Hipgnosis Songs Fund Lowers Its Valuation by 9.2%


The board cautioned investors to use the company’s valuation metrics “with a higher degree of caution and less certainty” than normal.

Hipgnosis Songs Fund logo

Pavlo Gonchar/SOPA Images/LightRocket/Getty Images

Hipgnosis Songs Fund capped off an eventful 2023 by lowering the value of its music catalog amidst internal conflict over exactly what the company’s star-studded catalog is worth.


See latest videos, charts and news

See latest videos, charts and news

The publicly listed royalty fund said its operative net asset value per share declined 9.2% to $1.74 on Sept. 30 from $1.92 on March 31, according to its half-year earnings report on Thursday (Dec. 21). The sharp decline stemmed primarily from a “material reduction” in expectations for CRB III and CRB IV income.

The company’s self-reported valuation has long exceeded the value implied by its share price and estimates of equity analysts. In recent months, Hipgnosis Songs Fund has proposed and completed partial catalog sales at discounts to their net asset values.

New board chair Robert Naylor‘s statement to investors described a strained relationship with the fund’s investment advisor, the Merck Mercuriadis-led Hipgnosis Song Management, over the valuation of the five-year-old company’s catalog that includes stakes in songs by Neil Young, Journey and Fleetwood Mac.

Two days earlier, the board postponed the release of half-year earnings after the investment advisor produced a “heavily caveated” opinion on the catalog valuation provided by independent firm Citrin Cooperman that was “materially higher than the valuation implied by proposed and recent transactions in the sector.”

Internal conflicts continued while the results were delayed. According to Naylor, the board’s request of Hipgnosis Song Management about “the matter to be published on the Company’s website in order to provide transparency for shareholders” was rebuffed “under the confidentiality clauses of the Investment Advisory Agreement.”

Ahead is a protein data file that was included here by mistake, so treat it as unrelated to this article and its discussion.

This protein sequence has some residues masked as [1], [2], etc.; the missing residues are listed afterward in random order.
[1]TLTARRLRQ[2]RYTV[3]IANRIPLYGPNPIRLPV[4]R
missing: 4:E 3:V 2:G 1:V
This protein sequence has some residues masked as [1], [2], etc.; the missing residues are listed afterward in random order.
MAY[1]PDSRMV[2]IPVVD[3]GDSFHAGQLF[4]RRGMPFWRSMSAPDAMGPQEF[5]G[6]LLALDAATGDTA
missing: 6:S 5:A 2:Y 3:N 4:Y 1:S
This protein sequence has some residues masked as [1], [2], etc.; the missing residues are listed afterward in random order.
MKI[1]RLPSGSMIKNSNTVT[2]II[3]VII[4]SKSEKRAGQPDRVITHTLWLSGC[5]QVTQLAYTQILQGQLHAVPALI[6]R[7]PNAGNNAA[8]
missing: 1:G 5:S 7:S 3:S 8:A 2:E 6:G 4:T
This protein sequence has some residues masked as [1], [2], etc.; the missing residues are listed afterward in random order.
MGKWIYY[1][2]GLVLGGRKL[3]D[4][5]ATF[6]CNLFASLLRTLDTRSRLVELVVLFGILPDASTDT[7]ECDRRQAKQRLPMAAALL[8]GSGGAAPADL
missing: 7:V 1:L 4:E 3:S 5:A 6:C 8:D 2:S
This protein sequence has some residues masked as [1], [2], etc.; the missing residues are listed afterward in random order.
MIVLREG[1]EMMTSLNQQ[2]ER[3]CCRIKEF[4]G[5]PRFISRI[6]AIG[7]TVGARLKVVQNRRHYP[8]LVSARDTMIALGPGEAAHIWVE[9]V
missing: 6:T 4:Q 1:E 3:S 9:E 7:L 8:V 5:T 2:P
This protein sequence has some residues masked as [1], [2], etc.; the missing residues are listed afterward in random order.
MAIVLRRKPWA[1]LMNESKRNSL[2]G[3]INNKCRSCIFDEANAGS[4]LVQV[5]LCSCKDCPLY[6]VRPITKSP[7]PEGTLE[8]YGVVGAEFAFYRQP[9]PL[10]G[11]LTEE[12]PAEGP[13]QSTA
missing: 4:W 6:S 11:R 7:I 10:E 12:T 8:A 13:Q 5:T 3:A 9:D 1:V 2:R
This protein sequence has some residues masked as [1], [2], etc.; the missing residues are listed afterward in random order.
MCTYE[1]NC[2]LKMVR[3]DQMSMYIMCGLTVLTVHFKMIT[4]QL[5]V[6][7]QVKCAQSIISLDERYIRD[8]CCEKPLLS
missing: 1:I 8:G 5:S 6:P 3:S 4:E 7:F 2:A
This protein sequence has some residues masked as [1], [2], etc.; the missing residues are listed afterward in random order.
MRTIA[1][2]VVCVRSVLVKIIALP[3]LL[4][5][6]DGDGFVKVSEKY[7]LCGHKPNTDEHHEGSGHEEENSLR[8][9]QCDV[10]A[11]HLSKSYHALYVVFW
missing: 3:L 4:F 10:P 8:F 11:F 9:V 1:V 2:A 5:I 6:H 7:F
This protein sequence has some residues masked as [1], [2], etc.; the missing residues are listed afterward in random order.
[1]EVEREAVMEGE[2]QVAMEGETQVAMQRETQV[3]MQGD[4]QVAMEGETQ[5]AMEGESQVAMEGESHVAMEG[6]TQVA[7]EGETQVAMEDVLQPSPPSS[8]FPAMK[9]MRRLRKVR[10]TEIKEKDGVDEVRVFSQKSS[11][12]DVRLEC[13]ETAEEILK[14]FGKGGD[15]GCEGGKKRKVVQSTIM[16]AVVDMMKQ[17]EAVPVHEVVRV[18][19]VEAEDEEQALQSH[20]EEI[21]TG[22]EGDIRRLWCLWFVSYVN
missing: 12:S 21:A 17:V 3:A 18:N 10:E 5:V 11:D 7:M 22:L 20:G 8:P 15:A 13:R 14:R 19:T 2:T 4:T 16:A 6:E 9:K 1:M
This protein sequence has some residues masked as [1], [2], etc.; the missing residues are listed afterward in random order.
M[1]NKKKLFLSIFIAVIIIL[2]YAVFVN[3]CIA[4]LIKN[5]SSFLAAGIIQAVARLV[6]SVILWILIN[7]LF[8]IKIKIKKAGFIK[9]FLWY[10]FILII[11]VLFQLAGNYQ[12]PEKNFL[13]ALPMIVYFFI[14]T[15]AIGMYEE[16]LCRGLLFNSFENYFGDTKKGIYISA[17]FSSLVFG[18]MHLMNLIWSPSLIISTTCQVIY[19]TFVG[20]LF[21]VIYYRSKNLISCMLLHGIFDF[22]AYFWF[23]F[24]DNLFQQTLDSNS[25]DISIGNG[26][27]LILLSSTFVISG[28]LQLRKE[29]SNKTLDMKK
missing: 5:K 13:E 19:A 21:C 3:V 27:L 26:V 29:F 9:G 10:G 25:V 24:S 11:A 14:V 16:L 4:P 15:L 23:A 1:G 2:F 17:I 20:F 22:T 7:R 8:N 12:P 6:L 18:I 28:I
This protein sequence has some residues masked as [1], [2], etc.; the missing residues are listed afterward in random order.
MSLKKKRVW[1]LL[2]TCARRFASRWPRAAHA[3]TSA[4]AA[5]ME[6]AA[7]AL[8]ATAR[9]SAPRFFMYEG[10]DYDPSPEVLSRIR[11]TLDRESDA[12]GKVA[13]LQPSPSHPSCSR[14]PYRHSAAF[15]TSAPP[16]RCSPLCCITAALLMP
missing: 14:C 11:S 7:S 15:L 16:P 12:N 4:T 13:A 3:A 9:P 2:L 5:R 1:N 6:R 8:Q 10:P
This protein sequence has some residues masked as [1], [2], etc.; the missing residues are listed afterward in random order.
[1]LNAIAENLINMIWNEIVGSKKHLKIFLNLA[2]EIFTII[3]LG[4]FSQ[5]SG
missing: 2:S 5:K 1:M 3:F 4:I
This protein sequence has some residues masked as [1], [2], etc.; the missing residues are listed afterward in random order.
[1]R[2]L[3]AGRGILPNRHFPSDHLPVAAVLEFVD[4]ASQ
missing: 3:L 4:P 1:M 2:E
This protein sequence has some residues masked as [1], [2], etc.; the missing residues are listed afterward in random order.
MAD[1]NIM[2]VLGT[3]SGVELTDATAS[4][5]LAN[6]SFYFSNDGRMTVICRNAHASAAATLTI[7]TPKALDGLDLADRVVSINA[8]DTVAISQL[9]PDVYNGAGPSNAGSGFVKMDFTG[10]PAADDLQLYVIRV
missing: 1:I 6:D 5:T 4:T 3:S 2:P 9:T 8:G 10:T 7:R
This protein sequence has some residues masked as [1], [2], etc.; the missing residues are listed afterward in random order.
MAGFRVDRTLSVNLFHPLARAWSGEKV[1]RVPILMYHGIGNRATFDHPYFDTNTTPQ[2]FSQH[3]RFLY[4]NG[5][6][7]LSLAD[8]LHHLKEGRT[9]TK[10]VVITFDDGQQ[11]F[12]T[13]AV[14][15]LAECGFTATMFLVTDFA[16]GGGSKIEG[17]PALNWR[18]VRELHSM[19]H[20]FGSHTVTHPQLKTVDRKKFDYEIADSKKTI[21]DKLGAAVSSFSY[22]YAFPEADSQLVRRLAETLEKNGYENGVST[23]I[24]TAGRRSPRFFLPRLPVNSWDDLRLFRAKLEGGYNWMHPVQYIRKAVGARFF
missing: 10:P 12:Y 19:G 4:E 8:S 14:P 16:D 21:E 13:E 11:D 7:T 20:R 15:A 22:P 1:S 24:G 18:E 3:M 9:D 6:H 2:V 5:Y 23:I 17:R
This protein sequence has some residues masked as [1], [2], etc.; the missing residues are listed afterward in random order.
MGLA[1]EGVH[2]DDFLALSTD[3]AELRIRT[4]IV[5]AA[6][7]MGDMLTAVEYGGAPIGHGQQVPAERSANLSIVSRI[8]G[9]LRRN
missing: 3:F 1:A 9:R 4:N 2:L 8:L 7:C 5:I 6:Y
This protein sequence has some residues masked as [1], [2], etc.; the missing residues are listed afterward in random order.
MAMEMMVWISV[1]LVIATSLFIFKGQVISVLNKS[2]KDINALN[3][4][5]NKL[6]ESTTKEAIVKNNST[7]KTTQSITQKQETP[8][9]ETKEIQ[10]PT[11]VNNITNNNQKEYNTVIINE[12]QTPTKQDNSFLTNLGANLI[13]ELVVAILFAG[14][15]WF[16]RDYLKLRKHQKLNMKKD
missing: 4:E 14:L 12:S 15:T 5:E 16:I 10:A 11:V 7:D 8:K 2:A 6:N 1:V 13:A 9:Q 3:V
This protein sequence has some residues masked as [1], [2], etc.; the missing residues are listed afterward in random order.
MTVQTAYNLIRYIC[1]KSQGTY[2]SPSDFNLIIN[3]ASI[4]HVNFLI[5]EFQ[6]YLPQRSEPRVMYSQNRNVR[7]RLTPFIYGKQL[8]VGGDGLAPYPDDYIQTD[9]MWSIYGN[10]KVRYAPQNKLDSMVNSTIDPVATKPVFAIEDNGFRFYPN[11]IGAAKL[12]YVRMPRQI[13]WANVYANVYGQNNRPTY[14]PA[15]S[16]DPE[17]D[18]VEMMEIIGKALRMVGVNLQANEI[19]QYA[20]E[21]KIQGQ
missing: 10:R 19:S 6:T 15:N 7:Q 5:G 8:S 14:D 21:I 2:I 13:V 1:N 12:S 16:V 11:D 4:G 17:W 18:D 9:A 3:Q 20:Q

On Thursday, Naylor urged Hipgnosis Songs Management to provide an opinion on the valuation of Hipgnosis Songs Fund “without caveats” to provide greater transparency to shareholders. In the absence of a caveat-free opinion, the board urged investors to use “a higher degree of caution and less certainty” than normal when considering its fair value and operative NAV.

Hipgnosis Songs Fund shares fell 1% to 0.70 GBP on Thursday.

Gross revenue from continuing operations declined 26.9% to $63.2 million from $86.4 million in the six-month period ended March 31, 2023.

Net revenue from continuing operations declined 29.7% to $54 million from $76.8 million. About half of the decline came from a $11.9 million reversal of accrued royalties in October. Excluding those accrued revenues, net revenue grew 14% to $65.8 million.

Pro-forma annual revenue (PFAR), which measures gross royalties received and excludes revenue accruals, grew 10.4% to $64.9 million.

Following shareholders’ vote against continuation at the annual general meeting on Oct. 26, Hipgnosis Songs Fund transformed its board of directors by naming Naylor to succeed Andrew Sutch as chairman and adding Francis Keeling, a former Universal Music Group executive, and Christopher Mills, CEO and investment manager at North Atlantic Smaller Companies Investment Trust, to replace Andrew Wilkinson and Paul Burger, both of whom left prior to the annual general meeting.

The new board undertook a strategic review and named Shot Tower Capital as lead advisor to conduct due diligence on the catalog. On Thursday, Naylor said he was pleased with the strategic review’s progress thus far. “This process will help the new Board bring forward proposals for delivering value to shareholders,” said Naylor.

But Naylor also described “ongoing failures in the financial reporting and control process” since he joined the board. “Whilst we consider substantial progress has been made in identifying and rectifying these issues,” Naylor added, “we have had to suspend the dividend for at least the remainder of the year in order to ensure compliance with our banking covenants.”

Get weekly rundowns straight to your inbox

Sign Up